Our outdoor learning environment partners at Bienenstock Natural Playgrounds share their best features for physical literacy in outdoor learning and play spaces.
With the average rate a child spends outdoors dropping every year due to sedentary lifestyles centered around technology, many children struggle with the effects of poor physical literacy. Basic skills, such as skipping, jumping, and throwing a ball are a challenge.
This being a new reality, natural playgrounds have become critical spaces where children can engage in free play that promotes healthy gross-motor development, while also connecting to nature.
Gross-motor play provides opportunities for children to practise whole-body movement, and to develop the core strength they need to perform everyday functions.
Gross-motor play also contributes to the development of complex skills children need to participate in a range of physical activities, including sports, to enjoy active and rewarding lifestyles.
Below are some of our team’s top picks for natural playground features that can help children develop the strength and competence they need to become the next generation of physically literate adults:
Sideways Tree Climbers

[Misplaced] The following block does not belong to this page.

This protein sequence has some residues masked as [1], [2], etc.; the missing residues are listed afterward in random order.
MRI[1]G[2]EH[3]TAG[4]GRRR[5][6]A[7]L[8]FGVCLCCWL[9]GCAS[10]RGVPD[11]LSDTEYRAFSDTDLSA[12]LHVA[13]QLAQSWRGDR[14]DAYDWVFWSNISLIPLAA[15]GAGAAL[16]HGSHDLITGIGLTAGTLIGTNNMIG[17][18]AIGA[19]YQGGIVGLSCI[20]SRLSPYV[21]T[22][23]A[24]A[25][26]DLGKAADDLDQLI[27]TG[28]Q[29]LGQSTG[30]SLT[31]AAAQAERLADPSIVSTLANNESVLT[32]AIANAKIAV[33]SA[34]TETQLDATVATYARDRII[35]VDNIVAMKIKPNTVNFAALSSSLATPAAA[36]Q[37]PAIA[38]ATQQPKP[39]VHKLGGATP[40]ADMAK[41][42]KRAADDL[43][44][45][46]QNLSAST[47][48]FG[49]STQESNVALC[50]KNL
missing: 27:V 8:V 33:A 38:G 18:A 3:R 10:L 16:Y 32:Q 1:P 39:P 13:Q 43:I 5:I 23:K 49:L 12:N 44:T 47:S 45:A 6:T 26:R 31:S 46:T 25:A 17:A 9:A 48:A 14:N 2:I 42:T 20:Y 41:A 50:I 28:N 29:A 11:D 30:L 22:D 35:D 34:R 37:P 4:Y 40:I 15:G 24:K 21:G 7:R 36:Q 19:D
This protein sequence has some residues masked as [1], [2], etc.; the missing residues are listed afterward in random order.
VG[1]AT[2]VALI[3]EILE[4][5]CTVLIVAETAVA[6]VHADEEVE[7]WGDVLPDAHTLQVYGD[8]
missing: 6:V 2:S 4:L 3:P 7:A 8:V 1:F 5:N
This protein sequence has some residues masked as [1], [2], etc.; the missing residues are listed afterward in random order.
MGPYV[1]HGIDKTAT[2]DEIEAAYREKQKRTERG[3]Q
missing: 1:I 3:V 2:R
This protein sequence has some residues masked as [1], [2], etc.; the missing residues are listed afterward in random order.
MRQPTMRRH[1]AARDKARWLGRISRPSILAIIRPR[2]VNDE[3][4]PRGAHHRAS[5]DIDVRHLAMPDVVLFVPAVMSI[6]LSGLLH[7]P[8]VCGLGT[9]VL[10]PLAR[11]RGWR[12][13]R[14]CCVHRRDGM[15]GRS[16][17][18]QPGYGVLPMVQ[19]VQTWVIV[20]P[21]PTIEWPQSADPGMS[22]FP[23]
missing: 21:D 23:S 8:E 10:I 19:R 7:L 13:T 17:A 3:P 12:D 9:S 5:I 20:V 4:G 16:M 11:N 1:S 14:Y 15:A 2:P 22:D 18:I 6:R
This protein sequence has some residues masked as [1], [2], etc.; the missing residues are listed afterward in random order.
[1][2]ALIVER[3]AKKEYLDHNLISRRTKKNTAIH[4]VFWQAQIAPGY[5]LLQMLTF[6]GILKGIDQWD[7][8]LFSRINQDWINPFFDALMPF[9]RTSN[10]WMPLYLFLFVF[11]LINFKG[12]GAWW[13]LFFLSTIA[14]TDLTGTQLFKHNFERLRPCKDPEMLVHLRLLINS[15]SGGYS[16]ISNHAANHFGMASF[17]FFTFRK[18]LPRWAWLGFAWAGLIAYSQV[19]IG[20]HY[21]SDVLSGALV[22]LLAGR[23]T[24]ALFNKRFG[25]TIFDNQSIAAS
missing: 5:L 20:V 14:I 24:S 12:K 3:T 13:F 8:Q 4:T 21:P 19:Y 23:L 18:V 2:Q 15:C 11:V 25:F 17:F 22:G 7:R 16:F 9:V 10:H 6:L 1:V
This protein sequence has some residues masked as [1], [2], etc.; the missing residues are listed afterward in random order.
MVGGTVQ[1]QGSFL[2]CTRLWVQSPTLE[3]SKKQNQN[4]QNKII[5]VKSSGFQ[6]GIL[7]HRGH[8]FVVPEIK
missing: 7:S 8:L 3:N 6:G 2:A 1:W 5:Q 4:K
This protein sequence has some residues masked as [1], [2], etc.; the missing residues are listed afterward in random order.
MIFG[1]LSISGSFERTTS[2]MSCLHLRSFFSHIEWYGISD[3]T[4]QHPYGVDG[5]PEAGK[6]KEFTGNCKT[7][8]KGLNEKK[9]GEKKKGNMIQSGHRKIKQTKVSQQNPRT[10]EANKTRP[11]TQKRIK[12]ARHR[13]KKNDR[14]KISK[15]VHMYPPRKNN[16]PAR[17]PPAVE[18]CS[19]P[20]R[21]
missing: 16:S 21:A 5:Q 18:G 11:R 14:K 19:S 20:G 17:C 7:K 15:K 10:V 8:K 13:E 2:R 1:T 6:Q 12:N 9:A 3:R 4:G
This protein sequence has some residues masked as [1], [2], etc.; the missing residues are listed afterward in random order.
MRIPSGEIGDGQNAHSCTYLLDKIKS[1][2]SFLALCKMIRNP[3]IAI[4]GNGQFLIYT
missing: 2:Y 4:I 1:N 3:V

Adding a sideways tree climber to a playground does wonders to provide children with opportunities for non-prescriptive outdoor play. Children can climb, hang, balance, jump, and cruise around the climber, building core strength in the process. Engagement with the climber also offers children rich sensory experiences, in addition to opportunities to exercise motor planning, balancing, and coordination skills. Plus, children can drape fabric across the climber’s branches to make forts, allowing for social, dramatic, and creative play.
The simple beauty, and function, of a log tunnel makes it an ideal play feature. Children of all ages will enjoy running, walking, and crawling through the tunnel, or climbing its exterior. Additionally, a log tunnel provides many opportunities for youth to practise motor planning and body coordination skills. A tunnel also serves as an inviting place to play with others, or as a quiet space to reflect.
Made from the stumps of fallen trees, stepping rounds are an easy and fun way to introduce physical challenges on a playground. Grouping six to nine stepping rounds together offers children opportunities to leap and balance, while encouraging collaboration and cooperation. Stepping rounds also come in a variety of sizes to accommodate different age groups. The higher and narrower the stump, the greater the challenge becomes.